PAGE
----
Determining what occupation is best suited to one's interests and skills can be hard to figure out.
At different points in people's lives, they may be faced with changing or choosing a career.
Ranging from high school students to housewives who have never been in the work force to workers who have been laid off, people are contemplating how they would like to spend eight hours a day, five days a week.
One way to determine an individual's strengths is an interest and skills assessment.
The Kenai Peninsula Job Center, Kenai Peninsula College and several high schools on the Kenai Peninsula offer these assessments.
"Some (clients) are here because they have no other choice," said Harry Lockwood, job center vocational counselor. "Some say they are sick of what they are doing."
He said he has clients between 40 and 50 years old saying, "I haven't figured out what I want to do when I grow up."
Some clients have spent their lives performing "survival jobs," he said of those who have made just enough money to live on. "They are just figuring out what they want as a career."
Krista Timlin is the Career Center coordinator at Kenai Peninsula College, a Kenai Penin-sula Borough-funded position. This means Timlin is a resource for the entire community, not just college students.
She helps high school students, college students and adults in the community start thinking about what careers are best for them and how to achieve their occupational goals.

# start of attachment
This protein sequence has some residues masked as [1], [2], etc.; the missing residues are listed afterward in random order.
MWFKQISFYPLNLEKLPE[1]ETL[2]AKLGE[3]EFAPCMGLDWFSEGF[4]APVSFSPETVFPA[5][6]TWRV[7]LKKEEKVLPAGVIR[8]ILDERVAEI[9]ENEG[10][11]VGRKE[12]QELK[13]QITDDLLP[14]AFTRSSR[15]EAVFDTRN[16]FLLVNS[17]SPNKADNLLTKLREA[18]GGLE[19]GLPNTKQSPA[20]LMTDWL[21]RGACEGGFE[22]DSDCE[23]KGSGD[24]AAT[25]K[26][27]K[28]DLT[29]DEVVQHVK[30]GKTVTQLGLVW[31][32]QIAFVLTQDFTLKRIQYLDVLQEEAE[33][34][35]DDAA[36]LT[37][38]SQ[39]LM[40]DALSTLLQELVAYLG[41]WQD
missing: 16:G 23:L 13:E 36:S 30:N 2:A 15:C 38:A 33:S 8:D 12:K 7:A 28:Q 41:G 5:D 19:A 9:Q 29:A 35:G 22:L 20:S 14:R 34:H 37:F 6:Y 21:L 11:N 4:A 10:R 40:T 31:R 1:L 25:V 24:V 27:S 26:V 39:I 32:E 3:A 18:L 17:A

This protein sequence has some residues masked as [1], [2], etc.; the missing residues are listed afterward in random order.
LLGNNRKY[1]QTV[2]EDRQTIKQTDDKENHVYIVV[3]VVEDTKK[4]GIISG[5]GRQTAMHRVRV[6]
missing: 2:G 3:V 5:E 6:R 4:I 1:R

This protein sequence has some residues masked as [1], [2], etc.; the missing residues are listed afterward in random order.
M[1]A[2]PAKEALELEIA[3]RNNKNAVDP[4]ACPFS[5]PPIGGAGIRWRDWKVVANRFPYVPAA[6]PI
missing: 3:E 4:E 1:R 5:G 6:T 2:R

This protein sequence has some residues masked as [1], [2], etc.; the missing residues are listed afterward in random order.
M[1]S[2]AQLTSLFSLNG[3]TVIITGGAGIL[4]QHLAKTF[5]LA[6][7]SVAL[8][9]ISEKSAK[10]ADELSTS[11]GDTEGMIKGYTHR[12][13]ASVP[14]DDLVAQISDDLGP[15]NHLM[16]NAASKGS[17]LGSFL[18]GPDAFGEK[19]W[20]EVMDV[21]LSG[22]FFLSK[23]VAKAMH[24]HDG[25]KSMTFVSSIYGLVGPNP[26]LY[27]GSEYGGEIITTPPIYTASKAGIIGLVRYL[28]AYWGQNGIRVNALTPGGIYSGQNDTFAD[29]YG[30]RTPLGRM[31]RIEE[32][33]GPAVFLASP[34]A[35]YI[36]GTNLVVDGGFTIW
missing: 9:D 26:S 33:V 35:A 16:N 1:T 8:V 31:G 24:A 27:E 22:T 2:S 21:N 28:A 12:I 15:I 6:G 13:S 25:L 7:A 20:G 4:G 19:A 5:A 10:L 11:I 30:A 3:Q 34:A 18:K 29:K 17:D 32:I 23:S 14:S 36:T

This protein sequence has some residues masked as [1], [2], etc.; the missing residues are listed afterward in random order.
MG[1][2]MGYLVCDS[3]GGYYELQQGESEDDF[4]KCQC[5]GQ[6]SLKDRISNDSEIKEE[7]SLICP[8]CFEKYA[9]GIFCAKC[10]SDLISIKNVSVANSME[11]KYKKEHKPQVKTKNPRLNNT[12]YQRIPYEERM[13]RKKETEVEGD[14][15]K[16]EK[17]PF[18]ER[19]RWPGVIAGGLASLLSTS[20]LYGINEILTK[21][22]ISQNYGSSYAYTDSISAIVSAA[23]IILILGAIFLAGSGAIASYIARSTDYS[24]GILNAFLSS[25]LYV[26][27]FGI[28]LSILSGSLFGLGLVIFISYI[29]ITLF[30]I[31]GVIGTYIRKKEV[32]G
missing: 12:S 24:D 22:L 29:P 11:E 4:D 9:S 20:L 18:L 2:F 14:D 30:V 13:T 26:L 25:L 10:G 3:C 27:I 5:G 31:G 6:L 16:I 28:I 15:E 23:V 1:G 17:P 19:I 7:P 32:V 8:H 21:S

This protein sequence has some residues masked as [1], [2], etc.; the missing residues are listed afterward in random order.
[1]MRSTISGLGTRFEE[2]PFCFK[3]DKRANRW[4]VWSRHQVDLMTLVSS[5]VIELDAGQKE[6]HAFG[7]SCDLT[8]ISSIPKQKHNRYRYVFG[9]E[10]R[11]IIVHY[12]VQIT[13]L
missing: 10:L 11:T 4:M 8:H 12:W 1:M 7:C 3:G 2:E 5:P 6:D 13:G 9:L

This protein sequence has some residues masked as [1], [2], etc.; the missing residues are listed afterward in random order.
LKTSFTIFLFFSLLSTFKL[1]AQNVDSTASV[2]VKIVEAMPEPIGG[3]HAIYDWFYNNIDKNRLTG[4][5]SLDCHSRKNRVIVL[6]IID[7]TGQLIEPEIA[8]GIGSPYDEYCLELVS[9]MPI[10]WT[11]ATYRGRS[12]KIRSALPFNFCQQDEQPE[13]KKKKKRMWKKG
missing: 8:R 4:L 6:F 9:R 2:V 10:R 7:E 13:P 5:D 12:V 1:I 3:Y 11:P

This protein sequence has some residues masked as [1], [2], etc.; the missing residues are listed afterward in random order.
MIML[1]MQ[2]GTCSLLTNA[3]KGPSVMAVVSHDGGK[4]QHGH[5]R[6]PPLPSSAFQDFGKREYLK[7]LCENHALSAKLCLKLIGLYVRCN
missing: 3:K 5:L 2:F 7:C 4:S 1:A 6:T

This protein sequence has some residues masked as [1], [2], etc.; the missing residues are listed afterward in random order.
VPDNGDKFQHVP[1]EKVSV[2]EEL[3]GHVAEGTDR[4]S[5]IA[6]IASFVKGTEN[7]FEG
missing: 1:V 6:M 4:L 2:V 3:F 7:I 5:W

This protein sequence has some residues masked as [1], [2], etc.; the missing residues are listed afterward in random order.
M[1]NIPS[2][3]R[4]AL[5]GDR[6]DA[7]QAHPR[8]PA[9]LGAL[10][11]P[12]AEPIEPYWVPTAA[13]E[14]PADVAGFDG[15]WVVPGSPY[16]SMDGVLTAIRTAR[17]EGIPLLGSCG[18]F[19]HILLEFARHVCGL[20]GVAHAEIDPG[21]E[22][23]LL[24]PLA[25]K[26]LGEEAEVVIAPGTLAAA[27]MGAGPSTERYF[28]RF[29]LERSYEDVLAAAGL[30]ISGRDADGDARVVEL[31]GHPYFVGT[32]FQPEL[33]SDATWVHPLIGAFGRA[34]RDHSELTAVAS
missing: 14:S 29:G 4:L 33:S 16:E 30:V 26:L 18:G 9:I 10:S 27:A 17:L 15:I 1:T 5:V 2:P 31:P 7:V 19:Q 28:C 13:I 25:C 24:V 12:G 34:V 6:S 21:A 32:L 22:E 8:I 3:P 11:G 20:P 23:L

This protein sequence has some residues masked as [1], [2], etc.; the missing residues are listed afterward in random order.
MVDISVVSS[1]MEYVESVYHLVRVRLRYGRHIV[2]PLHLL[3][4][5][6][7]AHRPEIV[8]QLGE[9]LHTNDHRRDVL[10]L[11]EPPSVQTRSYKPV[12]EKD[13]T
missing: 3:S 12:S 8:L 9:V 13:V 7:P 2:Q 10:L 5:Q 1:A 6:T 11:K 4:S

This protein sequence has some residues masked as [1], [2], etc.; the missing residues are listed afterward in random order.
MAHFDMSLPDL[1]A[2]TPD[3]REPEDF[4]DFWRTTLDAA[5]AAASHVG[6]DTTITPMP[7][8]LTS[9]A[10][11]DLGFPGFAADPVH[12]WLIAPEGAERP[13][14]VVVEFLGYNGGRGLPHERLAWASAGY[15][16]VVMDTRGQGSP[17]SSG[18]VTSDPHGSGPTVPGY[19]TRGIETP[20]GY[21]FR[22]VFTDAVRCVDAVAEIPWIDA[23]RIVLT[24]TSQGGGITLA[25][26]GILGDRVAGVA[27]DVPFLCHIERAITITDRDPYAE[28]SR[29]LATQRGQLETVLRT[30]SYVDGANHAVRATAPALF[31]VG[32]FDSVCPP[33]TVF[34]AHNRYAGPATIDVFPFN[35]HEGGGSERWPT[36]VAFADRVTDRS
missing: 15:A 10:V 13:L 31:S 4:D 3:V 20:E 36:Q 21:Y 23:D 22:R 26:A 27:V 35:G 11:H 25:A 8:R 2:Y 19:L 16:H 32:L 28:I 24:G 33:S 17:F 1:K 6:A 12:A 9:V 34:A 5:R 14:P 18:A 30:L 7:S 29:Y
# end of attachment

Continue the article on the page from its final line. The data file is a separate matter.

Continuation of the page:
"People come to change careers," she said. "Most people change careers several times."
It takes about an hour to complete both the O*NET Interest Profiler and the Skills Rating.
The assessment is not a pass-or-fail test; it even reminds those taking it, "this is not a test."
For the O*NET online assessment, a person checks if they like, are unsure of or dislike performing certain activities, such as repairing household appliances, writing books or plays, studying ways to reduce water pollution, enforcing fish and game laws, investigating crimes or helping conduct a group therapy session.
Then, with the Skills Rating online assessment the person sorts the skills most important to them into three categories.
After the assessments are completed the client's answers are sorted into what are known as Holland Codes. These codes classify people into six categories: social, enterprising, artistic, investigative, realistic and conventional. The codes that best match the person are determined by the answers to the assessments.
The codes also show occupational ratings, indicating which careers best match a person's skills and interests.
People's interests and skills will fit into all six classifications, but will lean toward three of them, Lockwood said.
The job center works with clients from all different areas of the community and offers several different assessments. Most often, Lockwood chooses to administer the Self Directed Search.
Again, it is based on the Holland Codes, but this assessment will print out an interpretation packet, which is 10 to 15 pages long, describing the best matched careers and how to go about entering them.
Of the many clients Lockwood has encountered, he has never met any that say the assessment was "off the wall" or inaccurate.
"It's pretty right on," he said.
And people really use it to follow their interests, he said.
Of course, sometimes Lock-wood has to give some "reality therapy," he said.
"The job might not exist here."
It comes down to people choosing what is more important, he said, "a career or living here."
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